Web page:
Po-Boy Views: Company Excepted or Together Alone
Apr 28 2020

Po-Boy Views: Company Excepted or Together Alone

By: Phil LaMancusa

"Aside from that, Mrs. Lincoln, how'd you like the performance?"

Relatively speaking, we are not all in this together, in the same boat, or up the same creek. And brother, if you think that, you may want to reconsider that, actually, we're all in the same barrel—like a barrel of fish that COVID-19 is getting set to shoot us into, knocking us off one at a time. As our esteemed experts have told us, it's time to duck and cover, because it's not if we're all gonna catch this virus; it's just a question of when. We will all get it to some degree, and as we read and hear, some of us will get it so badly that we wind up as a smiling photo on the obit page. We've been hit below the waterline. "Mortality is now the wallpaper in the room," as Tom Piazza would say.

So, what do we do? We self-quarantine to "flatten the curve." We do this so that we give our overworked healthcare system a chance to get those most immediate cases taken care of, so that they're not overcrowded when our time comes, should we get that bad. Lord knows, there are others in that line ahead of us that need care. If we're lucky at all, we will only experience a mild smackdown—a mere medical mugging. If we're lucky.

We make some semblance of our life in lockdown. We limit our exposure, wear masks, wash our hands constantly, disinfect items that are going to be inside our sanctuaries, and then we sit back and wait, as if the "all clear" sirens of the planet are going to wail, "Olly olly oxen free! Come out, come out, wherever you are!"

Good self-shut-ins do many things similarly. We stay up just a little bit later. We sleep in later with some degree of guilt. We make coffee, tea, smoothies, and feed the cat, walk the dog, shower, shave, and put on clean underwear. We clean our domiciles to a fault, and, because there's not much else we can get away with doing early in the day, we sit on our porches with a cup of something and an old newspaper, book, or magazine, and we wait for someone to pass by so that we can wave and say hello. People all over the neighborhood use their dogs as an excuse to get out of the house and walk about. Some forget to take the dog.

We wash dishes, make the bed, and wonder what we're gonna do with that 10-pound bag of potatoes that we panic-shopped. Every time we use the bathroom, we check our supply of toilet paper and hand soap, and no bath towel goes unlaundered. We care about other people and wonder how the less fortunate are making out, now that the bills keep coming in. We panic and call the bank to make sure that at least we are still semi-solvent. We check our email, Facebook, and Instagram, and wonder what will be on our menu today. Will we finally perfect that grilled cheese sandwich? We try again to get through to the unemployment folks. We wait for word that someone we know hasn't bought the farm. We don't use the word die. We take naps and baths and disdainfully watch our muscle tone disappear.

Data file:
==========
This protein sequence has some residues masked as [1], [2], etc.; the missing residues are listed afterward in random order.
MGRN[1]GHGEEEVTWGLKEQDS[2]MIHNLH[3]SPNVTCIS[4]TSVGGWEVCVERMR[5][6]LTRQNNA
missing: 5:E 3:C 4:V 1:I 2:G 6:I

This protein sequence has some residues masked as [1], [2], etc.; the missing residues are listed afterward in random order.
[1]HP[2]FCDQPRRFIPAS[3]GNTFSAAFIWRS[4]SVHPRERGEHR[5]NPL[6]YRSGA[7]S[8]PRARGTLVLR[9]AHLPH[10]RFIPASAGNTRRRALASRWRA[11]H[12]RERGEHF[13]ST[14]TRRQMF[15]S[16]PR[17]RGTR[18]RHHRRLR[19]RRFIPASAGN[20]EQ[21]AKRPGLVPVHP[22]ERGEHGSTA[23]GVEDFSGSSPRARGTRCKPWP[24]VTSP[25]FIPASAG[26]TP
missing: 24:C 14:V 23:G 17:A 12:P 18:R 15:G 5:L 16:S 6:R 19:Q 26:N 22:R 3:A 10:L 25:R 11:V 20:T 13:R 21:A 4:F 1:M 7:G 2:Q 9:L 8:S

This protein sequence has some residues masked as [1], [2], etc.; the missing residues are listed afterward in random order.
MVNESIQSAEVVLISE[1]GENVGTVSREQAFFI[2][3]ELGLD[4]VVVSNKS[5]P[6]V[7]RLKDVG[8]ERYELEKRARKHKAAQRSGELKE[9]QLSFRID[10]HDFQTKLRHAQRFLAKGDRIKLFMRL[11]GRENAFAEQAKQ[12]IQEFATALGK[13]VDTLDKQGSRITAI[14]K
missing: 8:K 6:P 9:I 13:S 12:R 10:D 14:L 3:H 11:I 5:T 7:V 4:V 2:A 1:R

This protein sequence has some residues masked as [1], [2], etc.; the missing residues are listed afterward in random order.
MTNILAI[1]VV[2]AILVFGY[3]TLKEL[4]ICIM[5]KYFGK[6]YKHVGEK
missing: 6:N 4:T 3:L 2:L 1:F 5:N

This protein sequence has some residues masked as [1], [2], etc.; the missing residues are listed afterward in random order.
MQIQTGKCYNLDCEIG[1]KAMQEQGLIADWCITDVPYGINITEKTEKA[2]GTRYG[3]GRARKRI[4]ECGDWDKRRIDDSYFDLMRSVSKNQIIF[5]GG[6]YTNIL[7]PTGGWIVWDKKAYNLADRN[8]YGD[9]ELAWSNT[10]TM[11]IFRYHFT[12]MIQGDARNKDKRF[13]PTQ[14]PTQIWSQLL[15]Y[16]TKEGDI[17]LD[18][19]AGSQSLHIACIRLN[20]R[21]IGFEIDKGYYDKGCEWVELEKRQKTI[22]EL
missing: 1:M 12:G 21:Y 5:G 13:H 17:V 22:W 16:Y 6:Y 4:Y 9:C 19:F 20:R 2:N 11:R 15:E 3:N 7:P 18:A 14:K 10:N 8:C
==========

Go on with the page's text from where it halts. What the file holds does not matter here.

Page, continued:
Objectively, we're happy as clams. Think, all this time to do whatever we want to do—except what we were all doing before this pandemic struck the world like a plague. Now, we can read, cook, catch up with mail and bills, and learn the words to "Funky Cold Medina." We can take pictures of inane subjects and post them for the world to see: our cat's hairballs, our disastrous attempts at cooking, our selfies while making funny faces, and outdated photos of our families. At times, we share a notice of another person's passing. We're essentially bored as sh*t.

It helps if you're quarantined with another biped or, at the very least, a critter. They act as a sounding board—someone to share meals, perspectives, chores, and warm-blooded comfort with. It's reassuring to see more movement in the place, besides the desktop and/or the ceiling fan. There are those people who, on a good day, professes not to be telly-watchers, but I tell you this: Without the one in our house, we would be a couple of snapping turtles.

We tune in to our daily dose of evening news on three channels, drinking coffee and having a homemade cookie or two. We have a Happy Hour on the bed with the critters, with cold beer and potato chips, and we stream entertainment on the smart TV with dinner and drinks. Then, it's time to walk the cur, have a nightcap on the porch, make some hot tea, and read until bedtime. Then we sleep (perchance to dream), wake up, and do it all again. Sometimes, we plan an outing for the early afternoon. Tomorrow, we're gonna clean under the refrigerator. We don't mention our phantom symptoms.

At home, social distancing takes on a whole new meaning. Double-digit days self-quarantined together can be exhausting; it's a thin line between selflessness and selfishness and a fluctuation between hugging and hiding. Know when to seek solace and when to seek solitude. The need for understanding, patience, and respect for personal space has never been greater. Do things in tandem, but don't forget to charge your own batteries.

Now, here's your motivation mantra: This is a once-in-a-lifetime experience. We're up against the ropes; we can come out of this as chumps or as champs. There's no such thing as "We'll get 'em next round." This is the telling round. Let's collectively bring out the champs within us. Do the right thing.





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